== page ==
With all eyes focused on Wall Street and Detroit, what’s happening in Sacramento?

Unable to get our lame duck legislature to agree on eliminating or reducing programs, or passage of new taxes, governor Schwarzenegger called an emergency meeting of the newly elected senate and assembly to confront the huge hole in our 2008-09 state budget. To expect immediate action by the 25 freshman members of the Assembly and 10 Senate members just arriving, or changing posts, in Sacramento is putting pressure on the newcomers to get up to speed on the fast track.

As a result of the monopoly money being thrown around in the District of Columbia, our local news coverage has focused on Wall Street, $700 billion TARP, Fannie Mae, Freddie Mac, AIG and now the “big three.”  They have overlooked CA and ignored the fact that unless someone can broker a deal in our state legislature we may be out of cash in the first quarter of 2009.

So, while we take a wait and see approach to the budget deficit solutions by our legislature, let me share some data which was given to me earlier this year by Lisa Kalustian, Chief Deputy Director, Office of the Governor on the proposed Jan 2008 “Budget Stabilization Act.”

Earlier this year Ms. Kalustian and I were guest speakers at a meeting of the Irvine Chamber where she discussed the challenges the governor faces in establishing budgets for our state.

The opening text of the three page Stabilizing California’s Budget report begins:

“California must reform how it budgets and spends taxpayer dollars. For a generation, the states budget has swung in and out of balance as a result of discrepancies between fluctuating tax revenues and auto-pilot spending. This system is not stable, responsible or in anyone’s best interest. Since taking office Governor Schwarzenegger has successfully spearheaded efforts to take budget-balancing ploys off the table and increase state savings. In December the governor announced that he will declare a fiscal emergency to address the current year budget shortfall.”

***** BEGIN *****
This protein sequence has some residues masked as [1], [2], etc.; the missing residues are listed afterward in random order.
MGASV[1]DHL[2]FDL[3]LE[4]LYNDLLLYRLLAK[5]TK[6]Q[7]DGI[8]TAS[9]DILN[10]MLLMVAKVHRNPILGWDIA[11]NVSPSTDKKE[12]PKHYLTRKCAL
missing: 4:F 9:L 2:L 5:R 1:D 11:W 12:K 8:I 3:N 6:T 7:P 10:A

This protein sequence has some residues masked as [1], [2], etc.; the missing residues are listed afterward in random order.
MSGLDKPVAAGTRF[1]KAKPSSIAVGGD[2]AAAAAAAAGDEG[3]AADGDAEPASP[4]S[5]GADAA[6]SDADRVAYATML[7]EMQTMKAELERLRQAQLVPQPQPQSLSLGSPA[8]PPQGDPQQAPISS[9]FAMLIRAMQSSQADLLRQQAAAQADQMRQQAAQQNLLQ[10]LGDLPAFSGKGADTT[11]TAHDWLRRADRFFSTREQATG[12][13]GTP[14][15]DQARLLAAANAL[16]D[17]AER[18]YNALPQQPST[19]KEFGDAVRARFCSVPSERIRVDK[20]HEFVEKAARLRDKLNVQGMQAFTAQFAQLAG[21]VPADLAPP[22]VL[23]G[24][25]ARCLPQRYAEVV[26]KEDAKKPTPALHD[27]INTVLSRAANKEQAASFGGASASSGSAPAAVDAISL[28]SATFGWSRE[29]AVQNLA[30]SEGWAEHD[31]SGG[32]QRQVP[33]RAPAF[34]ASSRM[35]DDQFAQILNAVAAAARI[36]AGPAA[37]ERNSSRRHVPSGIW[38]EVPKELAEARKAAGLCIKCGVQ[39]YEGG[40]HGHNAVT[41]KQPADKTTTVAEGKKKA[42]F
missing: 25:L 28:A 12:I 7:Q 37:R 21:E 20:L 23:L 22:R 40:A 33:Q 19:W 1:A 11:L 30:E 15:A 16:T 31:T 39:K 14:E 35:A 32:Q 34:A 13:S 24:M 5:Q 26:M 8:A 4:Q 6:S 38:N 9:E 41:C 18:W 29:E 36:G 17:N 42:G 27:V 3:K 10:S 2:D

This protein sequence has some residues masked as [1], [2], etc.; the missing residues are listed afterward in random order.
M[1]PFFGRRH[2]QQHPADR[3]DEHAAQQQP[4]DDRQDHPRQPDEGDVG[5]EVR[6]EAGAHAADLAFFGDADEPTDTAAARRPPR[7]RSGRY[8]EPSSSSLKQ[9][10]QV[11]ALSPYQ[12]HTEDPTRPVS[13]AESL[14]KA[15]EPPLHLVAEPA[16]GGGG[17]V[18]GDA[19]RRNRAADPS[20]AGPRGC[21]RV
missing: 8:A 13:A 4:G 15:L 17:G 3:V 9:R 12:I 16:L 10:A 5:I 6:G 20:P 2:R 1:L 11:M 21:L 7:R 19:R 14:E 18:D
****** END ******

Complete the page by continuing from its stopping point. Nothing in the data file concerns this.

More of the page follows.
The article points out that “this situation is not unique. California’s budget problem is chronic, and driven by two factors:

1. The state historically spends all the money it takes in during years of high revenue growth, leading to unsustainable spending levels in the long run.

2.  California has not slowed spending growth fast enough. Automatic formulas will increase spending in FY 2007-08 by 7.3 percent, unless we take action now. Each month California spends $600 million more than the state takes in. Gilbert Note: Based on the continuing state recesssion that number has surely increased since January when this report was written.

The majority of spending in the budget is set on auto-pilot. Currently about 90 percent of the budget is tied up in contracts and statutory requirements.
This “feast-or-famine” cycle and automatic spending threatens the state’s long-term fiscal stability and leaves the most vulnerable residents victim to erratic, unpredictable assistance. Californians deserve better. Since the system itself is the problem, the system must be changed.”

Let me share a quote from former CA governor and later US president Ronald Reagan who said “no government ever voluntarily reduces itself in size. Government programs, once launched, never disappear. Actually a government bureau is the nearest thing to eternal life we’ve ever seen on this earth!”

Juice readers. The latest number we hear is our having a two year budget deficit of $28 billion dollars. How would you close the gap and get us back into the black?

About Larry Gilbert